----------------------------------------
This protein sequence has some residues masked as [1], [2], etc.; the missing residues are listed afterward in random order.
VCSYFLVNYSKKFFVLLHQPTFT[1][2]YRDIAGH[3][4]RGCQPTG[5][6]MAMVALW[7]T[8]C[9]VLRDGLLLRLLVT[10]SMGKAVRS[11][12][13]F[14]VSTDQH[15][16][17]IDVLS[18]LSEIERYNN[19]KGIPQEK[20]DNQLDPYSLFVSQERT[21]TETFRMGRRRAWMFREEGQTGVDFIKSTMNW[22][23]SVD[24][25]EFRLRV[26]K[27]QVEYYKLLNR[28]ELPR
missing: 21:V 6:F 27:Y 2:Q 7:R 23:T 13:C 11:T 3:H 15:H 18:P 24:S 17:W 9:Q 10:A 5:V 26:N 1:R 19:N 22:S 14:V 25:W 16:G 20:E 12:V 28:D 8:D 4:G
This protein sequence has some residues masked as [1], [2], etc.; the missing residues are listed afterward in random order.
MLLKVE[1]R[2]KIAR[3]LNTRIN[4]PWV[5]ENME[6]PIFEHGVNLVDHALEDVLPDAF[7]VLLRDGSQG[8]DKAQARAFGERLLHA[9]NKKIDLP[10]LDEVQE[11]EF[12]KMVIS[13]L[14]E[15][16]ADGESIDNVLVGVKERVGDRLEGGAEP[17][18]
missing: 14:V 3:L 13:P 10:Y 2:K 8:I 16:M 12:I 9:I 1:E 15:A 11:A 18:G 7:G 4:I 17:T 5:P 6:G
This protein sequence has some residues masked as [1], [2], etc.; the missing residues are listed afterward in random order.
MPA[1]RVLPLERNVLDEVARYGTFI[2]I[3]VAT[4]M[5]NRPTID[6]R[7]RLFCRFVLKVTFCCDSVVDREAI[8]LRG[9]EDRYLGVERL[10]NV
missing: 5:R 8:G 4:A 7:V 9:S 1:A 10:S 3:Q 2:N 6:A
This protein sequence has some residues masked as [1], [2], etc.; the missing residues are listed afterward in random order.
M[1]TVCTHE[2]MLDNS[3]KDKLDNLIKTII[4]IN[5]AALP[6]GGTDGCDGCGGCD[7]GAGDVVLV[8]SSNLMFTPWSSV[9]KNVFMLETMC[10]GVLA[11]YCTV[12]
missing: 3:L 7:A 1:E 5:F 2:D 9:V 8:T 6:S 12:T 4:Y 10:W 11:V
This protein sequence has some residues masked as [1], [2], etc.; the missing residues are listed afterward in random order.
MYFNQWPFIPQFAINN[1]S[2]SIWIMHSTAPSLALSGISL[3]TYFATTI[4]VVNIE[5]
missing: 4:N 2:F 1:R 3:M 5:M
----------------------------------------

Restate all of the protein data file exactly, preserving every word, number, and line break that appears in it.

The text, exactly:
This protein sequence has some residues masked as [1], [2], etc.; the missing residues are listed afterward in random order.
VCSYFLVNYSKKFFVLLHQPTFT[1][2]YRDIAGH[3][4]RGCQPTG[5][6]MAMVALW[7]T[8]C[9]VLRDGLLLRLLVT[10]SMGKAVRS[11][12][13]F[14]VSTDQH[15][16][17]IDVLS[18]LSEIERYNN[19]KGIPQEK[20]DNQLDPYSLFVSQERT[21]TETFRMGRRRAWMFREEGQTGVDFIKSTMNW[22][23]SVD[24][25]EFRLRV[26]K[27]QVEYYKLLNR[28]ELPR
missing: 21:V 6:F 27:Y 2:Q 7:R 23:T 13:C 11:T 3:H 15:H 18:P 24:S 17:W 9:Q 10:A 5:V 26:N 1:R 19:N 22:S 14:V 25:W 16:G 20:E 12:V 28:D 8:D 4:G
This protein sequence has some residues masked as [1], [2], etc.; the missing residues are listed afterward in random order.
MLLKVE[1]R[2]KIAR[3]LNTRIN[4]PWV[5]ENME[6]PIFEHGVNLVDHALEDVLPDAF[7]VLLRDGSQG[8]DKAQARAFGERLLHA[9]NKKIDLP[10]LDEVQE[11]EF[12]KMVIS[13]L[14]E[15][16]ADGESIDNVLVGVKERVGDRLEGGAEP[17][18]
missing: 14:V 3:L 13:P 10:Y 2:K 8:I 16:M 12:I 9:I 1:E 15:A 11:A 18:G 7:G 4:I 17:T 5:P 6:G
This protein sequence has some residues masked as [1], [2], etc.; the missing residues are listed afterward in random order.
MPA[1]RVLPLERNVLDEVARYGTFI[2]I[3]VAT[4]M[5]NRPTID[6]R[7]RLFCRFVLKVTFCCDSVVDREAI[8]LRG[9]EDRYLGVERL[10]NV
missing: 5:R 8:G 4:A 7:V 9:S 1:A 10:S 3:Q 2:N 6:A
This protein sequence has some residues masked as [1], [2], etc.; the missing residues are listed afterward in random order.
M[1]TVCTHE[2]MLDNS[3]KDKLDNLIKTII[4]IN[5]AALP[6]GGTDGCDGCGGCD[7]GAGDVVLV[8]SSNLMFTPWSSV[9]KNVFMLETMC[10]GVLA[11]YCTV[12]
missing: 3:L 7:A 1:E 5:F 2:D 9:V 8:T 6:S 12:T 4:Y 10:W 11:V
This protein sequence has some residues masked as [1], [2], etc.; the missing residues are listed afterward in random order.
MYFNQWPFIPQFAINN[1]S[2]SIWIMHSTAPSLALSGISL[3]TYFATTI[4]VVNIE[5]
missing: 4:N 2:F 1:R 3:M 5:M